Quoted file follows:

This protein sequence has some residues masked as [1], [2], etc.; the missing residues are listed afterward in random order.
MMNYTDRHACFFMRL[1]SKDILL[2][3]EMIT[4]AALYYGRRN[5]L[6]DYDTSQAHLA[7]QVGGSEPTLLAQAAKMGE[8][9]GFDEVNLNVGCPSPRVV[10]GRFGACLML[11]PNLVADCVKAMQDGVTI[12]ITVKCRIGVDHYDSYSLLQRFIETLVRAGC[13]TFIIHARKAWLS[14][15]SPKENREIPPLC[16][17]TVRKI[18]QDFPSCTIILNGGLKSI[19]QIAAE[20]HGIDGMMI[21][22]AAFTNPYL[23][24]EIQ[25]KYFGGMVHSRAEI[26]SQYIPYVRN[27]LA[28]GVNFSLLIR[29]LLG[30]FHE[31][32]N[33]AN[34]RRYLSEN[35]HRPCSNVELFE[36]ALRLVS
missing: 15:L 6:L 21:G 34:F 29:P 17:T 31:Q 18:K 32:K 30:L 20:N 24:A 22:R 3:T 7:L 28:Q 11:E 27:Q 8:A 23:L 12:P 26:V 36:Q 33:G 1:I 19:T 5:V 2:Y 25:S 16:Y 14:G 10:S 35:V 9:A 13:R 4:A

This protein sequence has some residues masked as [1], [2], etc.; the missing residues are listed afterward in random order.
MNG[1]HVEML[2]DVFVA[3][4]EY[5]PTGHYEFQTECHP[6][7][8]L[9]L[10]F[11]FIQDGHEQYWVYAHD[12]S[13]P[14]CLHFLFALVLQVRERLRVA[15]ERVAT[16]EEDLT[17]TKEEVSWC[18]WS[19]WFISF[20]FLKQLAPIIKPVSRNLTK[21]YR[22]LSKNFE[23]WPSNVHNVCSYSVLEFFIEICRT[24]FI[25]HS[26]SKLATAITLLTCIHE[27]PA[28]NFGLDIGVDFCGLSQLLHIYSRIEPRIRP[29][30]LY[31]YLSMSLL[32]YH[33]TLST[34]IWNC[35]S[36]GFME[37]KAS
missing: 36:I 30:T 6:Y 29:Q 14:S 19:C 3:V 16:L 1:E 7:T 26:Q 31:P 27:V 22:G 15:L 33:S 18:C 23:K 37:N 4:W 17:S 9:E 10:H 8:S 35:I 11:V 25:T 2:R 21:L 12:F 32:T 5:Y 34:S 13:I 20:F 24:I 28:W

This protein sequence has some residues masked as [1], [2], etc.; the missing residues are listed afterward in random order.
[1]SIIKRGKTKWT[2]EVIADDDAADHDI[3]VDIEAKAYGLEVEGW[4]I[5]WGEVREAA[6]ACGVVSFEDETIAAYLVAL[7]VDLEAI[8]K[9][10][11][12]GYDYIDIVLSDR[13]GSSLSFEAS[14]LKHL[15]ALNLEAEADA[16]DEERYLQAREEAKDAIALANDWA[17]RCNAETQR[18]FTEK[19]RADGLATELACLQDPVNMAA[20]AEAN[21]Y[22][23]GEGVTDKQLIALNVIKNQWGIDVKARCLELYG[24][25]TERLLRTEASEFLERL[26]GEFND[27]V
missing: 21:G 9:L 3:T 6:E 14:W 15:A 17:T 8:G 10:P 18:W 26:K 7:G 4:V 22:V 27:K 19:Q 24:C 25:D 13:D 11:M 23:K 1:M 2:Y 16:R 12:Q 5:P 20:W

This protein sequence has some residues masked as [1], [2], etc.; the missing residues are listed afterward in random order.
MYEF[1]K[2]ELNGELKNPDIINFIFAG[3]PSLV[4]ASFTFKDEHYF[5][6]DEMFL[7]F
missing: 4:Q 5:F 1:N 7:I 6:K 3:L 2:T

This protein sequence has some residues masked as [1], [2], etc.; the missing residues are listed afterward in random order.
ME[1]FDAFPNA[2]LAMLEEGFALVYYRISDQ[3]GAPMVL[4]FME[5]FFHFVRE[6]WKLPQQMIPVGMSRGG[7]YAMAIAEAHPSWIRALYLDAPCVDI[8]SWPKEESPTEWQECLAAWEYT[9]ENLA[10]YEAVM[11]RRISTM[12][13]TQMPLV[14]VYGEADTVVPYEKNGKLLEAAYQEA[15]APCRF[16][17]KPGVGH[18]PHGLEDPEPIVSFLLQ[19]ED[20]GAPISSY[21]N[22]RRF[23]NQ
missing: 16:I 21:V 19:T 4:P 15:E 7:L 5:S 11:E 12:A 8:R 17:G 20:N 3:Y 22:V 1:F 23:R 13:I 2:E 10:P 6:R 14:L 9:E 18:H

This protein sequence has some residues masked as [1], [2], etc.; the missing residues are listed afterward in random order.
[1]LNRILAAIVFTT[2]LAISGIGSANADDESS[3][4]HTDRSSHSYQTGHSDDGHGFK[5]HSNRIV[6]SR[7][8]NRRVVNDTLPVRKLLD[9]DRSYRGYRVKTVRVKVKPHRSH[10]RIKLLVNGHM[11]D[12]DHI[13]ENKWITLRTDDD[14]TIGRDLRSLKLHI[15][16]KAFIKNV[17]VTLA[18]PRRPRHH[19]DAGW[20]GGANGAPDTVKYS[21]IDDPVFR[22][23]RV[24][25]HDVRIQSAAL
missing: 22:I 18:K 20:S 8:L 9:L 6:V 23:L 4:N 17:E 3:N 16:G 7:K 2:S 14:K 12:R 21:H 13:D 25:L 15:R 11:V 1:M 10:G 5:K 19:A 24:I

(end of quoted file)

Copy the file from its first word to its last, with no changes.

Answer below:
This protein sequence has some residues masked as [1], [2], etc.; the missing residues are listed afterward in random order.
MMNYTDRHACFFMRL[1]SKDILL[2][3]EMIT[4]AALYYGRRN[5]L[6]DYDTSQAHLA[7]QVGGSEPTLLAQAAKMGE[8][9]GFDEVNLNVGCPSPRVV[10]GRFGACLML[11]PNLVADCVKAMQDGVTI[12]ITVKCRIGVDHYDSYSLLQRFIETLVRAGC[13]TFIIHARKAWLS[14][15]SPKENREIPPLC[16][17]TVRKI[18]QDFPSCTIILNGGLKSI[19]QIAAE[20]HGIDGMMI[21][22]AAFTNPYL[23][24]EIQ[25]KYFGGMVHSRAEI[26]SQYIPYVRN[27]LA[28]GVNFSLLIR[29]LLG[30]FHE[31][32]N[33]AN[34]RRYLSEN[35]HRPCSNVELFE[36]ALRLVS
missing: 15:L 6:L 21:G 34:F 29:P 17:T 31:Q 18:K 32:K 30:L 20:N 24:A 22:R 3:T 7:L 28:Q 11:E 27:Q 8:A 23:L 12:P 26:V 36:Q 33:G 1:I 19:T 5:V 2:Y 25:S 16:Y 14:G 10:S 35:V 9:A 13:R 4:A

This protein sequence has some residues masked as [1], [2], etc.; the missing residues are listed afterward in random order.
MNG[1]HVEML[2]DVFVA[3][4]EY[5]PTGHYEFQTECHP[6][7][8]L[9]L[10]F[11]FIQDGHEQYWVYAHD[12]S[13]P[14]CLHFLFALVLQVRERLRVA[15]ERVAT[16]EEDLT[17]TKEEVSWC[18]WS[19]WFISF[20]FLKQLAPIIKPVSRNLTK[21]YR[22]LSKNFE[23]WPSNVHNVCSYSVLEFFIEICRT[24]FI[25]HS[26]SKLATAITLLTCIHE[27]PA[28]NFGLDIGVDFCGLSQLLHIYSRIEPRIRP[29][30]LY[31]YLSMSLL[32]YH[33]TLST[34]IWNC[35]S[36]GFME[37]KAS
missing: 36:I 30:T 6:Y 29:Q 14:S 19:C 3:V 16:L 1:E 7:T 26:Q 31:P 27:V 22:G 15:L 33:S 18:C 23:K 37:N 4:W 17:S 9:E 10:H 8:S 35:I 11:V 25:T 2:R 21:L 12:F 32:T 5:Y 34:S 13:I 20:F 24:I 28:W

This protein sequence has some residues masked as [1], [2], etc.; the missing residues are listed afterward in random order.
[1]SIIKRGKTKWT[2]EVIADDDAADHDI[3]VDIEAKAYGLEVEGW[4]I[5]WGEVREAA[6]ACGVVSFEDETIAAYLVAL[7]VDLEAI[8]K[9][10][11][12]GYDYIDIVLSDR[13]GSSLSFEAS[14]LKHL[15]ALNLEAEADA[16]DEERYLQAREEAKDAIALANDWA[17]RCNAETQR[18]FTEK[19]RADGLATELACLQDPVNMAA[20]AEAN[21]Y[22][23]GEGVTDKQLIALNVIKNQWGIDVKARCLELYG[24][25]TERLLRTEASEFLERL[26]GEFND[27]V
missing: 21:G 9:L 3:T 6:E 14:W 15:A 17:T 8:G 10:P 18:W 26:K 7:G 4:V 22:V 27:K 19:Q 24:C 25:D 13:D 11:M 23:K 1:M 2:Y 16:R 12:Q 5:P 20:W

This protein sequence has some residues masked as [1], [2], etc.; the missing residues are listed afterward in random order.
MYEF[1]K[2]ELNGELKNPDIINFIFAG[3]PSLV[4]ASFTFKDEHYF[5][6]DEMFL[7]F
missing: 4:Q 5:F 1:N 7:I 6:K 3:L 2:T

This protein sequence has some residues masked as [1], [2], etc.; the missing residues are listed afterward in random order.
ME[1]FDAFPNA[2]LAMLEEGFALVYYRISDQ[3]GAPMVL[4]FME[5]FFHFVRE[6]WKLPQQMIPVGMSRGG[7]YAMAIAEAHPSWIRALYLDAPCVDI[8]SWPKEESPTEWQECLAAWEYT[9]ENLA[10]YEAVM[11]RRISTM[12][13]TQMPLV[14]VYGEADTVVPYEKNGKLLEAAYQEA[15]APCRF[16][17]KPGVGH[18]PHGLEDPEPIVSFLLQ[19]ED[20]GAPISSY[21]N[22]RRF[23]NQ
missing: 16:I 21:V 19:T 4:P 15:E 7:L 5:S 11:E 12:A 8:R 17:G 20:N 3:Y 22:V 1:F 23:R 13:I 2:E 10:P 6:R 14:L 9:E 18:H

This protein sequence has some residues masked as [1], [2], etc.; the missing residues are listed afterward in random order.
[1]LNRILAAIVFTT[2]LAISGIGSANADDESS[3][4]HTDRSSHSYQTGHSDDGHGFK[5]HSNRIV[6]SR[7][8]NRRVVNDTLPVRKLLD[9]DRSYRGYRVKTVRVKVKPHRSH[10]RIKLLVNGHM[11]D[12]DHI[13]ENKWITLRTDDD[14]TIGRDLRSLKLHI[15][16]KAFIKNV[17]VTLA[18]PRRPRHH[19]DAGW[20]GGANGAPDTVKYS[21]IDDPVFR[22][23]RV[24][25]HDVRIQSAAL
missing: 22:I 18:K 20:S 8:L 9:L 6:V 23:L 4:N 17:E 3:N 16:G 7:K 2:S 14:K 12:R 21:H 13:D 25:L 15:R 11:V 1:M 10:G 5:K 19:A 24:I